I think that the melodic and harmonic vocabulary that Scott and the members of his band employ is derived from a studied knowledge of bebop, cool jazz, and 70s fusion conventions. He plays unbelievably beautiful melodies that are both distinctive and familiar, and he exhibits an attention to the dramatic and expressive capacities of timbre in a way that identifies him as a Miles Davis devotee.

One of Scott's innovations, especially on Litany Against Fear, is the way in which he employs the starkly melancholic and sometimes dissonant soundscapes of early Radiohead and other “post-rock” bands as a launching pad for improvisation. Many of these groups play with jazzy sounds, but Scott seems to be taking them on at their own game by injecting established traditions into a relevant contemporary setting.  This is the kind of work that helps keep jazz alive and vital in its homeland.

Tuesday, June 28, 2011

Listening in to June and a trip to Denton

Lots of great listening poured through the player this month, so I’ll not bandy words with an introduction.   This month’s playlist is also expanded due to a roadtrip to Denton - maybe its a bit TOO long.  Set it up in the background and give it a listen some afternoon. 

Tomahawk – Anonymous:  A very interesting 2007 album with Mike Patton and John Stanier from Battles based on guitarist Duane Denison’s research on American Indian music.  I think we need to talk about this one.

Beastie Boys - Hot Sauce Committee pt 2:  Beastie Boys albums almost always pay off in the long term because of their attention to detail.  This new release seems really genuine and, I think, ranks among their best.

Chemical Brothers - Hannah Soundtrack:  It’s been many years since I checked out a Chemical Brothers album.  I’d like to reserve final judgement on this one until I see the movie, but it is a good listen.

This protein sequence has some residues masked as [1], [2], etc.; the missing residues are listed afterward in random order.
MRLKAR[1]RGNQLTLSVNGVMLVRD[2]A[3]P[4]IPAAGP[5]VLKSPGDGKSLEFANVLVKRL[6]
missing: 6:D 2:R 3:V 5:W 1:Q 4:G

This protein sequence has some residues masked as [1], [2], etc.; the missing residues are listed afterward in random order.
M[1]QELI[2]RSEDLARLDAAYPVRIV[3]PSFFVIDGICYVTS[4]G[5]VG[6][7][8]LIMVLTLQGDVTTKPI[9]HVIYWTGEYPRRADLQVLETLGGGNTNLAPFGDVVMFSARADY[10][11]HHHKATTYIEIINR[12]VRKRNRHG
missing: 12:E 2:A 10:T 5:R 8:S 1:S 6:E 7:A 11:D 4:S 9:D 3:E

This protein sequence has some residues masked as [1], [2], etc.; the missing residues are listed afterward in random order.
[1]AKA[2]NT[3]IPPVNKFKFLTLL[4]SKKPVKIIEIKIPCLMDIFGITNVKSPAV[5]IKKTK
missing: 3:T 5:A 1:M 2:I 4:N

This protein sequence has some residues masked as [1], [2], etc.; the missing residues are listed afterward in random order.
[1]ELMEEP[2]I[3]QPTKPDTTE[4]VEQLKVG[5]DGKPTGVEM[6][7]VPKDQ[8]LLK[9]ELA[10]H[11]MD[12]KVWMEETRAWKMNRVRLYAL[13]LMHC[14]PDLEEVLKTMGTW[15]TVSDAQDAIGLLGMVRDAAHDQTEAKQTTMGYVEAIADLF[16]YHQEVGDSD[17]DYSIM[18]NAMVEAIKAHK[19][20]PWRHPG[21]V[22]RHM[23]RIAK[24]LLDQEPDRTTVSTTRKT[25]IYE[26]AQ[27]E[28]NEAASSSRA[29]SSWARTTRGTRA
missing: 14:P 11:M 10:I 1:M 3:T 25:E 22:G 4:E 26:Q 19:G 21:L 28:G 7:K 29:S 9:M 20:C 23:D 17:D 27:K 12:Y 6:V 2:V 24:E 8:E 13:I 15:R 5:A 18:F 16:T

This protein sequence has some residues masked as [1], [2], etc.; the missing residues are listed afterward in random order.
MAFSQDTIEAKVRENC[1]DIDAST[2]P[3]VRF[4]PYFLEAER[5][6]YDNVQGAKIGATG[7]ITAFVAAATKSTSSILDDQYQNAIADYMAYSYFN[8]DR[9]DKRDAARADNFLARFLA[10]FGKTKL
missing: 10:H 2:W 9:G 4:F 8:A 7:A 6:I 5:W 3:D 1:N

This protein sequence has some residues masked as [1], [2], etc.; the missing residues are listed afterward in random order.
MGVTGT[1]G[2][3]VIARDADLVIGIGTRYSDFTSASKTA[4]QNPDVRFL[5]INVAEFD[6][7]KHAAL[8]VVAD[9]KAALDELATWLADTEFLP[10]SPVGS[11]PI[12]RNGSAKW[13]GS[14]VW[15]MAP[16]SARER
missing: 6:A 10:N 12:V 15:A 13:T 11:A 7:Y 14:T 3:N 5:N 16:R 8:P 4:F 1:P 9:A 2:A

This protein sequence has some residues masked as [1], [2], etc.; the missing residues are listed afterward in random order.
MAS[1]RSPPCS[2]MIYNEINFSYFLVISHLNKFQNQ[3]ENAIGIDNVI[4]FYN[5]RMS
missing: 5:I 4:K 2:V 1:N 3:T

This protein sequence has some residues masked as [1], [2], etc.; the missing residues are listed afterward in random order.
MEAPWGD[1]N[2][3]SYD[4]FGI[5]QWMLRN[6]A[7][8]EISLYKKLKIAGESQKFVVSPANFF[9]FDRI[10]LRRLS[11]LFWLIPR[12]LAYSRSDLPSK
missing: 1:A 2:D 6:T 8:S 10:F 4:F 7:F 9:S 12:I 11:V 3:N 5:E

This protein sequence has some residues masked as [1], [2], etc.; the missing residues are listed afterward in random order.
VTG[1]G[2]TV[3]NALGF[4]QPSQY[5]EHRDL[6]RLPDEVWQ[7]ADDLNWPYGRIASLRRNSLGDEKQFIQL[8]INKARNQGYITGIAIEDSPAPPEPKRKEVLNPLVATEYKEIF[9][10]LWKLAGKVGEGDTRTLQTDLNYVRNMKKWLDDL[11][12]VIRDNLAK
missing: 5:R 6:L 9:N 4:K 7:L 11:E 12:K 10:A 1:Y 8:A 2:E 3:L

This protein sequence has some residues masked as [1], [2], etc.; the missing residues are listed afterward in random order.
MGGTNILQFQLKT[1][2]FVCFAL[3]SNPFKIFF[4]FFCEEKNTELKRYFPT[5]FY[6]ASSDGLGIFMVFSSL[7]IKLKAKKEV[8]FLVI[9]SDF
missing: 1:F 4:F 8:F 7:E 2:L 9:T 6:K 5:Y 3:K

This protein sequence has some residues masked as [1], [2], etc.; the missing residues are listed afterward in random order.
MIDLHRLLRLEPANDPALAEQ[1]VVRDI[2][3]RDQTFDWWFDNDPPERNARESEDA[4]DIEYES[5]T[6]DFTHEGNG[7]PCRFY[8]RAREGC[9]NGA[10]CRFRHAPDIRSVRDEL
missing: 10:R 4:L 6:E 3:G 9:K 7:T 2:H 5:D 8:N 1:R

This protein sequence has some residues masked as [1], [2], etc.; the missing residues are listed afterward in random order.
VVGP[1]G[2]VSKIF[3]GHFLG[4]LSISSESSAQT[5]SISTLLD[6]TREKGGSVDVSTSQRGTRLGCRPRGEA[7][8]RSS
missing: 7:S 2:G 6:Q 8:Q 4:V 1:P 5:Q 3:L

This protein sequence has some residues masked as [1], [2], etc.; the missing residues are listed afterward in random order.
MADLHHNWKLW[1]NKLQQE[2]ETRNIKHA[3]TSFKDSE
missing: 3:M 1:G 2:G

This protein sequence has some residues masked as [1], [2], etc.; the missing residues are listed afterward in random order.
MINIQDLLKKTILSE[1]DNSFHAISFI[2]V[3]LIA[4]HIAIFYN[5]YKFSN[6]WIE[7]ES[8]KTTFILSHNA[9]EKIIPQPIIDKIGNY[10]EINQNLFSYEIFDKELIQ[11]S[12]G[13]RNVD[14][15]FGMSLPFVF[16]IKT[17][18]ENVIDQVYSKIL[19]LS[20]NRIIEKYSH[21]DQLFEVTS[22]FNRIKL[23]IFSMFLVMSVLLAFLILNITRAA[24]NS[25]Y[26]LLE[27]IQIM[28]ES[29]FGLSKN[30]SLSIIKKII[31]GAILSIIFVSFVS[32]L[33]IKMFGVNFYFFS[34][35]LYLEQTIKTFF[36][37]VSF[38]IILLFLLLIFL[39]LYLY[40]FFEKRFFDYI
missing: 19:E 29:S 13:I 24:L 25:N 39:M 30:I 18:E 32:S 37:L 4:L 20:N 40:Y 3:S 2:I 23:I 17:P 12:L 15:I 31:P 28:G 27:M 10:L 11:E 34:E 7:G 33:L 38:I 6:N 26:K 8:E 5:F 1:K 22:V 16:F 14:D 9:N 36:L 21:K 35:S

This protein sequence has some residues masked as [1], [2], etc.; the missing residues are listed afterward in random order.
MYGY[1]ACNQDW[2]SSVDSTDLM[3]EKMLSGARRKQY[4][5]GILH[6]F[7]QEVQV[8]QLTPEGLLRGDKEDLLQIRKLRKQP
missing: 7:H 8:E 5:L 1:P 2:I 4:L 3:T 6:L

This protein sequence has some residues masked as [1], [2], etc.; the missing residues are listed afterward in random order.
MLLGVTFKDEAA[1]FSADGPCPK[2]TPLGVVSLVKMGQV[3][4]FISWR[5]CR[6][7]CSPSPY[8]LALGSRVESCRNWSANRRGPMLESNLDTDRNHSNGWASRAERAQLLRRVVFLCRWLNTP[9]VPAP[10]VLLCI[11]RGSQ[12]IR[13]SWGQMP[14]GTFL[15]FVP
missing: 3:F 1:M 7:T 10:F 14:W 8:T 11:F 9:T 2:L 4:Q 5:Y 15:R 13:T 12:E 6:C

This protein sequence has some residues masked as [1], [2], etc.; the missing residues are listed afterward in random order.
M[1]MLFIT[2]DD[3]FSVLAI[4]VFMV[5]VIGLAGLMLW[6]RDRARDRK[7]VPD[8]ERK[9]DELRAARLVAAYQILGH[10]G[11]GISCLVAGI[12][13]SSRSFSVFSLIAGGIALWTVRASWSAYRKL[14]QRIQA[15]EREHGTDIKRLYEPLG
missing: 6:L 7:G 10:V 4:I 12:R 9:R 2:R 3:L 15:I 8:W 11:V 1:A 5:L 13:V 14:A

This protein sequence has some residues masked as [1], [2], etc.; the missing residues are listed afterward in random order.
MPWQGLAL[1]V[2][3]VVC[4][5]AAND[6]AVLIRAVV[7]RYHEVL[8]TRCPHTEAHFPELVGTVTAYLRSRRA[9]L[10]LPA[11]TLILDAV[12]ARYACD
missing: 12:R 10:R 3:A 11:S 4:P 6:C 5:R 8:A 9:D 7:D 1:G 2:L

Ben Butler and Mousepad/Zorch - Early/Worm/Demo:  Three EPs on one disc by two drum and keyboard duos.  I think I like Early the best, but I still think Zorch’s Demo is a bit of a gem itself

Dead Kenny G's - Operation Long Leash:  This somehow seems a bit tamer than last year’s Bewildered Herd, but maybe I’m just more accustomed to their approach.  Still, if you like one, the other hardly disappoints.

The Fleet Foxes - Helplessness Blues:  This album has layers and layers, not the least of which is its lyric component.  A brilliantly reflective meditation on, well, pretty much everything. 
Eddie Vedder - Ukulele Songs:  I read a review that gave this album three stars, and that is pretty muc h where I would put it.  Pretty good, but not astounding, and certainly not offendingly bad (like Dredg’s Chuckles and Mr. Squeezy, which I uncharacteristically sold back).

Battles - Gloss Drop:  I had high expectations for this one, and, unfortunately, in some regards I think it disappoints.  I do like it, though, so we’ll see how it plays out in the long run.

Field Music – Measure:  In addition to writing great, accessible tunes, Field Music’s instrumental aspect is incredibly strong.  By far, the best power-pop album that I have bought in quite awhile. 

Hooray for Earth - True Loves: This one is a grower, and has a couple of really excellent tunes on it, so synth-pop fans should rejoice!  The track in the playlist is my favorite from the album.

Other Lives - Tamer Animals:  Tamer Animals is, in short, an unbelievably beautiful album.  I am already concerned about how they could possibly follow up such a pristine, moving release.   

Yamaguchi Goro - A Bell Ringing in the Empty Sky:  This album sounds so much different to me since I first began playing shakuhachi.  It’s a mesmerizing release by a true master of the instrument.